Getting to Know House Conveyancing

Any newcomer to the property market will find the idea of house conveyancing a daunting one: the legal jargon used in this process has the tendency to intimidate us mere laymen. But behind the fancy, formal terms conveyancing is actually quite simple, and in all honesty, in most cases very straightforward. In order to get to grips with what it all means it’s important to know your enemy and find out what a conveyancing solicitor does in the property market. What is conveyancing?


It seems like a silly question, but unless you’ve bought or sold a property before (or studied law) it is quite possible that you’ve never come across the term house conveyancing before. Conveyancing is the legal transference of the ownership of property from one person to another: the actual buying and selling bit. Although legal by nature a lot of what a conveyancer does is administration. Why do we need house conveyancing?

Although a straight-forward process conveyancing is extremely important: after all if not done right the sale of a property would not be legally binding. Conveyancing solicitors are there to protect both the buyer and the seller to make sure the terms are fair and that the information presented to their clients about the property is accurate. Is house conveyancing a relatively new phenomenon? We don’t often think of the property market existing as it does today in centuries gone-by but in actuality conveyancing is a thing of both the past and the present.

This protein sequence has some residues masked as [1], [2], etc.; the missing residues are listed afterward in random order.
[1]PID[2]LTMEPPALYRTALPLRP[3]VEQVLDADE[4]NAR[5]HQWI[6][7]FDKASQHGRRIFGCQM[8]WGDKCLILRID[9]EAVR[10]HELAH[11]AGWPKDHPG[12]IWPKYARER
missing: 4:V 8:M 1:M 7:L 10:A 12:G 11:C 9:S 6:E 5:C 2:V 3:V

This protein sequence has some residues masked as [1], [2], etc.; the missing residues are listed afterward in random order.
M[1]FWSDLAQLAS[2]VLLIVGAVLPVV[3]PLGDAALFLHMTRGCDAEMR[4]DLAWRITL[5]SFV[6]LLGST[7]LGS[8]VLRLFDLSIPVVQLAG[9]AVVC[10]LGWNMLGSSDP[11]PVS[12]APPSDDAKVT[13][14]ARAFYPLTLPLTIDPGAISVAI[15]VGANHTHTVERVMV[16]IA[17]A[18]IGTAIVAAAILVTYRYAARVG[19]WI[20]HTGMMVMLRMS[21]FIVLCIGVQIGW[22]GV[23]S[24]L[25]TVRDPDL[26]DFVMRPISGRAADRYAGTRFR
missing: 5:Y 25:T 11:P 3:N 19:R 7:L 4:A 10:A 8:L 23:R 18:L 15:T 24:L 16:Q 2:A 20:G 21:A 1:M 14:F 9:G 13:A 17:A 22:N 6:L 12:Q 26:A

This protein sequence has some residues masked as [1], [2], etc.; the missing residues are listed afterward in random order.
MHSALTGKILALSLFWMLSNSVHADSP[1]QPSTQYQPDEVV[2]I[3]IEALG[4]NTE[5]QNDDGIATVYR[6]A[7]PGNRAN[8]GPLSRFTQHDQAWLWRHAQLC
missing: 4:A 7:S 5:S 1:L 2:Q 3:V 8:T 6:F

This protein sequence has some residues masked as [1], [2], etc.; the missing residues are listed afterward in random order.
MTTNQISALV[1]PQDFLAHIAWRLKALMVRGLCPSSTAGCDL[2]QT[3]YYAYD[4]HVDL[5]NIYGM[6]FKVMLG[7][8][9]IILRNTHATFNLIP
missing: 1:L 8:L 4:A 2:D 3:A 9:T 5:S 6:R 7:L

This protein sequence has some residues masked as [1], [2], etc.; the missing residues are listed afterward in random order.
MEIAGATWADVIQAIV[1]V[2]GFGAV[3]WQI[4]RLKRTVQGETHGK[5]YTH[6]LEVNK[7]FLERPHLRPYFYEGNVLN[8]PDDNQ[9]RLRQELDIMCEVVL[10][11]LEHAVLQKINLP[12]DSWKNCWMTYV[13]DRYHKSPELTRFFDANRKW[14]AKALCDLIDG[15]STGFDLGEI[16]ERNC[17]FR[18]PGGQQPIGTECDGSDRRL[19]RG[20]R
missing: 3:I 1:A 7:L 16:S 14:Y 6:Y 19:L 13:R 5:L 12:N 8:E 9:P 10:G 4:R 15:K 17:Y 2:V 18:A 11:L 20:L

Since the early nineteenth-century solicitors have been involved in the buying and selling of houses. In fact at that time conveyancing solicitors had a monopoly on the market because no one else was legally allowed to do the job. Do solicitors still have a monopoly on conveyancing for the property market? Not technically. In 1985 the government passed a law allowing licensed conveyancers to practice alongside solicitors. In spite of this, there are less than 1000 licensed conveyancers working in England and Wales today. This could lead to the worry that solicitors would capitalise on their monopoly position in the property industry by charging higher prices; luckily though the Internet has allowed a lot more competition and price-transparency so that the power is back with the customer.


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